Institute for War and Peace Reporting | Giving Voice, Driving Change
Girls Denied Education
Thirteen-year-old Huda Ahmed’s world was turned upside down when her classmate was kidnapped two years ago.
The girl was snatched by armed men on her way to school in Kirkuk, and was only released three days later when her family paid 40,000 US dollars in ransom.
Fearing harm may come to their only daughter, Huda’s parents pulled her out of school. Often depressed, she now spends her days cleaning the house and watching television when there’s electricity.
Huda envies her classmates and two brothers, who still attend school, and says she is deeply conflicted about her parents’ decision. She calls it “an ugly crime perpetrated against me”, although in the next breath, says she understands her parents’ logic.
“I’ll go back to school the first chance I get, but for the time being I will respect my parents’ decision,” said Huda.
A survey released earlier this year by NGO Women for Women International found that Iraqi girls are being removed from school at an alarming rate. Three-quarters of the 1,510 women surveyed said girls in their families were being denied an education, and just over half said the trend began following the US-led invasion in 2003.
In the north province of Kirkuk, where ethnic and sectarian violence have broken out sporadically, the directorate of education estimates that about 30 per cent of girls have dropped out of school over the past five years.
Experts said that a combination of factors, including poor security, poverty and tradition, were at play.
Daliya Mukarram, 33, a social worker specialising in education in Kirkuk, said girls in rural areas have always had difficulty accessing education because of strict tribal restrictions and traditions. In the 1970s, the Ba’athist government insisted that girls in the countryside stay at school until the age of ten.
Yet today, even well-educated parents in the region have begun pulling their girls out of class because of the violence and instability, said Mukarram.
"The rates of girls leaving schools have soared recently due to the deteriorating security situation and the fear that [girls] will be targeted by terrorists,” she said.
Huda’s father, 44-year-old Ahmed Latif, said he doesn’t want her to attend class because she could be killed or sexually assaulted, “which would be a stain on the family’s honour”.
“I forced my daughter to drop [out of] school to protect her from gangs and terrorists,” he said.
Her mother, Faza Mustafa, 39, said, “It hurts me to see her so sad because she had to quit school. We want all our children to be educated and get good jobs in the future.”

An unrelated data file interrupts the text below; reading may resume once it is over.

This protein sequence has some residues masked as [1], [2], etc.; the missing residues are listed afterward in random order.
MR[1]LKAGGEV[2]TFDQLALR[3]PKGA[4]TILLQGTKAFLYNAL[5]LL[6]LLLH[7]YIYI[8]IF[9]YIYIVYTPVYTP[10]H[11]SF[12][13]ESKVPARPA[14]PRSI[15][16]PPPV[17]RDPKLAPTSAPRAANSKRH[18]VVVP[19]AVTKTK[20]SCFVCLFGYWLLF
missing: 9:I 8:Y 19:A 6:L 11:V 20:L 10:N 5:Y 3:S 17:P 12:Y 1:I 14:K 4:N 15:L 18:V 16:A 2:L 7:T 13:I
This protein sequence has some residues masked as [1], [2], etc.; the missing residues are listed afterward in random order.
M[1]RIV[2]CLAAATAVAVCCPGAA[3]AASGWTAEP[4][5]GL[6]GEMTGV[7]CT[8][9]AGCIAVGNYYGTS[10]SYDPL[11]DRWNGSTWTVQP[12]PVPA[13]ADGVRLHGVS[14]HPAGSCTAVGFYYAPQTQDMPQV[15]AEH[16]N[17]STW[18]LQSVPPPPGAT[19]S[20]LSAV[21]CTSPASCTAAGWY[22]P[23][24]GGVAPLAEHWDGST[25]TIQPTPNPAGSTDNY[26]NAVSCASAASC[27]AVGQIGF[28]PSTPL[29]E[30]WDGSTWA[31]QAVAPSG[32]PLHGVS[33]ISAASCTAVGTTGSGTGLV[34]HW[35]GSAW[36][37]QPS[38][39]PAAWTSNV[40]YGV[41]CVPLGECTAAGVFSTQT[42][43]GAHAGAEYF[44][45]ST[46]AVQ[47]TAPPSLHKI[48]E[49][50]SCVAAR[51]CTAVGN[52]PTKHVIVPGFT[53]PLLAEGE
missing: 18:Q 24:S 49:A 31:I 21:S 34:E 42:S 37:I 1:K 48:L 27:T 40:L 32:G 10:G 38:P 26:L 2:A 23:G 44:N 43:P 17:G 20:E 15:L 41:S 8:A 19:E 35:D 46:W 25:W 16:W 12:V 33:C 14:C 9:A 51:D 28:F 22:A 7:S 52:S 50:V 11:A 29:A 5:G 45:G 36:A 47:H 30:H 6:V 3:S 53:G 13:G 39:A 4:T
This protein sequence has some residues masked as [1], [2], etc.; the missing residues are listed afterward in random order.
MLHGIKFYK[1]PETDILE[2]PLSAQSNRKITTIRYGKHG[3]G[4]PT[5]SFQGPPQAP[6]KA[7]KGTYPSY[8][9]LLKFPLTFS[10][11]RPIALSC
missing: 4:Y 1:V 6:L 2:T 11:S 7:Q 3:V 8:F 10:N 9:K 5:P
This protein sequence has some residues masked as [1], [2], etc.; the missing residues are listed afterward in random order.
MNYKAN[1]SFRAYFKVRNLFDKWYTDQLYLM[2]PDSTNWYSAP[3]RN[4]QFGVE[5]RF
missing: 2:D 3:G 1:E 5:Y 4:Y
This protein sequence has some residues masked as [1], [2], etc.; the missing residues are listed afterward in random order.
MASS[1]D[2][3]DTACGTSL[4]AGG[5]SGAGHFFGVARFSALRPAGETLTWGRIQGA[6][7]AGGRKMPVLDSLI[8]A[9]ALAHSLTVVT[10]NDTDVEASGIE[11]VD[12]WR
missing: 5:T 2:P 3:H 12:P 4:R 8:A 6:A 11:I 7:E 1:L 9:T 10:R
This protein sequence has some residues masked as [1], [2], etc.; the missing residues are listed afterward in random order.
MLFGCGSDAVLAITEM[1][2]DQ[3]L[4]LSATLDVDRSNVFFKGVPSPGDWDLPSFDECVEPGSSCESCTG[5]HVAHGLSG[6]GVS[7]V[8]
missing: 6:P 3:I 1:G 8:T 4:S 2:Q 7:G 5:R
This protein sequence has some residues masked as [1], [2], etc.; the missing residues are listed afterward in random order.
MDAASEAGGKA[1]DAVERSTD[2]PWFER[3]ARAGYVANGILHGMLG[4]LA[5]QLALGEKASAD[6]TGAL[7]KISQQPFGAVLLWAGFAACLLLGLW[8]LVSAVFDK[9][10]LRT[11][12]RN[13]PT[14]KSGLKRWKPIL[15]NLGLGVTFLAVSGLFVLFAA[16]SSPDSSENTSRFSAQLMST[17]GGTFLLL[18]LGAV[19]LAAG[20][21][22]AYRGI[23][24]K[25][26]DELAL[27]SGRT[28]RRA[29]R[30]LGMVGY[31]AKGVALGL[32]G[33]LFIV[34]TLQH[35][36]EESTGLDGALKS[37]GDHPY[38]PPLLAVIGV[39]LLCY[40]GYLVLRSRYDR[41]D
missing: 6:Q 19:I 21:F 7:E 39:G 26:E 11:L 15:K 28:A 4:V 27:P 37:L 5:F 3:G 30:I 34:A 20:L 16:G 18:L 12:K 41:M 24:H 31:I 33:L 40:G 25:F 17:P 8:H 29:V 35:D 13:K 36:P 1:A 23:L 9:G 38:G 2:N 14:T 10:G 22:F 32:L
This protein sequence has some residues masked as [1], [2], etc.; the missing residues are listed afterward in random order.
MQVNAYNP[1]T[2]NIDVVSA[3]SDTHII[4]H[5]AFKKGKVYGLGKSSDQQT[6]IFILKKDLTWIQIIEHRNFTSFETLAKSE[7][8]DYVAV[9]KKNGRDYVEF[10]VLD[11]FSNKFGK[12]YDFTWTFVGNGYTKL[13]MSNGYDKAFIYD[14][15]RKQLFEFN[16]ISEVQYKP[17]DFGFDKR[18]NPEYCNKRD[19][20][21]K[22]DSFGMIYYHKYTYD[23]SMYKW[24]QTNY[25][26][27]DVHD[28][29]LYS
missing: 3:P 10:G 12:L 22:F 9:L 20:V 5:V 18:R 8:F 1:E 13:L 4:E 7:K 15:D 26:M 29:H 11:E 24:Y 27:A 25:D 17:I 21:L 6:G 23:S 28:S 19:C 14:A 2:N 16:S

Although both of Huda’s parents are literate and value education, other families disapprove of sending girls to study.
Nawal Hasan, a 41-year-old housewife in Kirkuk, does not allow her three daughters – ages 9, 12 and 17 – to attend school. Hasan’s mother permitted her to have an education so that she could learn the alphabet and write her name. However, she dropped out of elementary school and married at age 19.
"I prefer for my daughters to stay at home,” she said. “It’s better than if they go to school and get hurt. Our family traditions do not allow girls to go to school…Sending girls out of the house and mixing with [strangers] will taint their reputations and the family’s honour.”
Poverty is also driving some parents to pull their children out of school and send them to work instead, Women for Women International noted in its report.
Nadwa Mahmood, head of the Al-Intisar girls’ school in Kirkuk, said that while teaching staff have been flexible about attendance and the government has provided them guards since 2006, girls continue to drop out at age 13 or 14.
Mahmood fears the consequences that a lack of education will have on the girls’ prospects.
“The issues of illiteracy will have a huge impact on the girls and even when they get married it will have a bearing on their children because these [future mothers] might continue the tradition of their families and keep their daughters at home,” he said.
According to Mukarram, girls who stay at home often feel empty and depressed and develop poor habits such as addiction to television and overeating,
Ali Ghadir, a 35-year-old writer from Kirkuk, said that girls and women are losing what little independence they had because of the security situation. He said an entire generation will be affected if girls continue to leave school.
“In the future, there will be a huge class of uneducated women and that will affect their children,” he said. “These girls will spend the rest of their lives working in their homes and will marry whomever their parents want.”
In order to combat the problem, the ministry of education is sending out mobile teams to villages around Kirkuk to educate students who have dropped out, said Nassradeen Abdulrahman, head of planning bureau at Kirkuk’s directorate of education.
The ministry of education has also developed a fast-track programme to help students between the ages of 12 and 18 who quit elementary school, continued Abdulrahman.
Mukarram said that charities could also help increase children’s education opportunities by providing study materials for them to use at home.
However, while these solutions may help girls pulled out of school because of security concerns, those whose families do not value education will not appreciate outside efforts to educate them, maintained Ghadir.
“These issues are considered family issues and the families make decisions,” he said. “The idea is that organisations don’t have the right to interfere with family issues.”
Samah Samad is an IWPR-trained journalist in Kirkuk.
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